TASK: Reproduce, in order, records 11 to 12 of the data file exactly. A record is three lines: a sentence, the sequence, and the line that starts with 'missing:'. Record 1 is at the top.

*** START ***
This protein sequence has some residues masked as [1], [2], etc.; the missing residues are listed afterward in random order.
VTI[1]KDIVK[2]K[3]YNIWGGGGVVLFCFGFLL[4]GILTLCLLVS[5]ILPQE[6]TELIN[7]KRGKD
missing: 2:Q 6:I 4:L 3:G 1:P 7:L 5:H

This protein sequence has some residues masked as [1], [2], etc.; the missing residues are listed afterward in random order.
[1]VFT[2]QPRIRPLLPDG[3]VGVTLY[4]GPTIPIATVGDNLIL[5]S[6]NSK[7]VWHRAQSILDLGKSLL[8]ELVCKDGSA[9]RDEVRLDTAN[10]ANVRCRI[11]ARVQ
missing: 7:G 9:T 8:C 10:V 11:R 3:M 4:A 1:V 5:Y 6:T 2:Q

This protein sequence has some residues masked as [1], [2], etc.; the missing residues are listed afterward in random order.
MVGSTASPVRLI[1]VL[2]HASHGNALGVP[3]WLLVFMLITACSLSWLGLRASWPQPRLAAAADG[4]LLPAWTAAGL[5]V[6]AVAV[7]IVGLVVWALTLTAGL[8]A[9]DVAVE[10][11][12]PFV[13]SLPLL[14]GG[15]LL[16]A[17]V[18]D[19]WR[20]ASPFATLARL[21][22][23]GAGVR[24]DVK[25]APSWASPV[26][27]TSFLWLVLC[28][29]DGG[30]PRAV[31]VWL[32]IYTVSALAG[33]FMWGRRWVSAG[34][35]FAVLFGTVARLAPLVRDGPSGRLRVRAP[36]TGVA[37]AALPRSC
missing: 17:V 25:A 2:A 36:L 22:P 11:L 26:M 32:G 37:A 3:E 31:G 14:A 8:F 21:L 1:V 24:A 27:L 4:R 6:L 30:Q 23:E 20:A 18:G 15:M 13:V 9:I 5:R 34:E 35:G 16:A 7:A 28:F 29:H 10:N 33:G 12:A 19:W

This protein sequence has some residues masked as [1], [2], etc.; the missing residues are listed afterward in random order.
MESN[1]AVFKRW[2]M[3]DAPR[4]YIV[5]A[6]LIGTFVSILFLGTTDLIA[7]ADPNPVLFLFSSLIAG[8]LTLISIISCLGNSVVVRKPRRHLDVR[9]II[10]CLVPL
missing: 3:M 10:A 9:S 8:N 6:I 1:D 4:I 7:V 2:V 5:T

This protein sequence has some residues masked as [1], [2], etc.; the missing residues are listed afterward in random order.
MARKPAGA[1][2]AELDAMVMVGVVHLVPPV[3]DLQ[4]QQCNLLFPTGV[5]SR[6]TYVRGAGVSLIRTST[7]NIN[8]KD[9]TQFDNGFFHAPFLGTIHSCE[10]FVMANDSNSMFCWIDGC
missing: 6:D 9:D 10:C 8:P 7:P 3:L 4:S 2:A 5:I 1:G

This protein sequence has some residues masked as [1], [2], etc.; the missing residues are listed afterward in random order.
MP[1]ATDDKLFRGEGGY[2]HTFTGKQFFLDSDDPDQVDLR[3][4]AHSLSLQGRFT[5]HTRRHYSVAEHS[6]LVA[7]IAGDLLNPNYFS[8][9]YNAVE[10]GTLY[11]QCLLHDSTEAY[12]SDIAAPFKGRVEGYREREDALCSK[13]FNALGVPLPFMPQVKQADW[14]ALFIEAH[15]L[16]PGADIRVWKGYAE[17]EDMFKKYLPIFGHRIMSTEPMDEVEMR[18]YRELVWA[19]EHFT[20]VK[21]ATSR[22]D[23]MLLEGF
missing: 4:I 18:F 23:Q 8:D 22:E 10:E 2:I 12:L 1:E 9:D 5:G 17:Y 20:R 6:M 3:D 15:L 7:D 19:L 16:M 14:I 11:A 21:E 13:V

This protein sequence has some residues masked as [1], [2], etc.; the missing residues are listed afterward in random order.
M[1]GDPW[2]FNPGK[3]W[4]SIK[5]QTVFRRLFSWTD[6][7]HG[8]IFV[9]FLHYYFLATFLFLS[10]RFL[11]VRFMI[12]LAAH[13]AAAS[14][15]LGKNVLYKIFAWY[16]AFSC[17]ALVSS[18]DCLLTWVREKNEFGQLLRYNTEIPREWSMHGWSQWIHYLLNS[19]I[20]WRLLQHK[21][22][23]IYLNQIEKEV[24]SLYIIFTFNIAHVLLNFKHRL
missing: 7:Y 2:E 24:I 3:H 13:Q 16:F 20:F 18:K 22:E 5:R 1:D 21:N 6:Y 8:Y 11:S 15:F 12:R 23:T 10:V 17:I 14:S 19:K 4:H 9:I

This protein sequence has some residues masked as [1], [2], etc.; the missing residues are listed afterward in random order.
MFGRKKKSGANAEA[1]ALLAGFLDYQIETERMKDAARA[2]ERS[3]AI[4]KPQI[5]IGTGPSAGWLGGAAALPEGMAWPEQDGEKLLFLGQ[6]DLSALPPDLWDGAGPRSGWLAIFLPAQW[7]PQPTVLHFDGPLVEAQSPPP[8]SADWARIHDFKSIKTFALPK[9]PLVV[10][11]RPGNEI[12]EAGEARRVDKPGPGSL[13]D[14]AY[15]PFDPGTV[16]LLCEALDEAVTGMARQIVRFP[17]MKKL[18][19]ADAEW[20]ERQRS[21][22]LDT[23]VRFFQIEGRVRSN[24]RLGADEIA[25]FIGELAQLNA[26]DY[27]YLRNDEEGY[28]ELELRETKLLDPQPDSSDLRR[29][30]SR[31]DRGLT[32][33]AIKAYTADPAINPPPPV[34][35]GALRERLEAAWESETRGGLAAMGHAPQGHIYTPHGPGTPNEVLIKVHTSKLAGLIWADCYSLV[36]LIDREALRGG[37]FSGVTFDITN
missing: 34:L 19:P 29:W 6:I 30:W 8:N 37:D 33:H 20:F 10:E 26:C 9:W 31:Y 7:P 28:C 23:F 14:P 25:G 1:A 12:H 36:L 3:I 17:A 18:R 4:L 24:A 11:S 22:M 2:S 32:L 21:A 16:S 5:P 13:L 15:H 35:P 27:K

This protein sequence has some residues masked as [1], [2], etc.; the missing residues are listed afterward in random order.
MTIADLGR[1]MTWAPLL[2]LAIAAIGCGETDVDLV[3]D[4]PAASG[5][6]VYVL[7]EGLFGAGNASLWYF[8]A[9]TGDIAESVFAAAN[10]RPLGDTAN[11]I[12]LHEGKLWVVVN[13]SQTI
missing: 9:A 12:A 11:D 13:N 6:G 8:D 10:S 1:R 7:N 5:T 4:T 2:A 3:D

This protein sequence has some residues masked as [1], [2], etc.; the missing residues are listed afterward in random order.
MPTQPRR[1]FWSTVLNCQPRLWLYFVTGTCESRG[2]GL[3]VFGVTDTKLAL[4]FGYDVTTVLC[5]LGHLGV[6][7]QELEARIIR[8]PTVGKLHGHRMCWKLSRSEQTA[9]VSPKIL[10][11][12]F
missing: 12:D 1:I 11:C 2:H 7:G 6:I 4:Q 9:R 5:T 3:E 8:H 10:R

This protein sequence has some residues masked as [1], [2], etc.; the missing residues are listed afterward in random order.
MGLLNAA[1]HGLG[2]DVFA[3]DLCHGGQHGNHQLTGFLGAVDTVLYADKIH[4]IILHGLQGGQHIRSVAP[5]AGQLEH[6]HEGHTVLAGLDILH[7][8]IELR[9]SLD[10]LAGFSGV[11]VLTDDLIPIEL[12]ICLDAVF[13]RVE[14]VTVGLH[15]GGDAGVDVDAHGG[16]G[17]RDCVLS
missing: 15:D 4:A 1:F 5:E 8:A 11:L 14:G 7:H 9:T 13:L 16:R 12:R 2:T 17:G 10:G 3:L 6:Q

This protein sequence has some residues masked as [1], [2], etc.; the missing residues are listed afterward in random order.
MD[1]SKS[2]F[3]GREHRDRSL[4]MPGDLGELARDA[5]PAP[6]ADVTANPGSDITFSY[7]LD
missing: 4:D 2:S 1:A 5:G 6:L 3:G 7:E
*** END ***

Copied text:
This protein sequence has some residues masked as [1], [2], etc.; the missing residues are listed afterward in random order.
MGLLNAA[1]HGLG[2]DVFA[3]DLCHGGQHGNHQLTGFLGAVDTVLYADKIH[4]IILHGLQGGQHIRSVAP[5]AGQLEH[6]HEGHTVLAGLDILH[7][8]IELR[9]SLD[10]LAGFSGV[11]VLTDDLIPIEL[12]ICLDAVF[13]RVE[14]VTVGLH[15]GGDAGVDVDAHGG[16]G[17]RDCVLS
missing: 15:D 4:A 1:F 5:E 8:A 11:L 14:G 7:H 9:T 13:L 16:R 12:R 2:T 17:G 10:G 3:L 6:Q

This protein sequence has some residues masked as [1], [2], etc.; the missing residues are listed afterward in random order.
MD[1]SKS[2]F[3]GREHRDRSL[4]MPGDLGELARDA[5]PAP[6]ADVTANPGSDITFSY[7]LD
missing: 4:D 2:S 1:A 5:G 6:L 3:G 7:E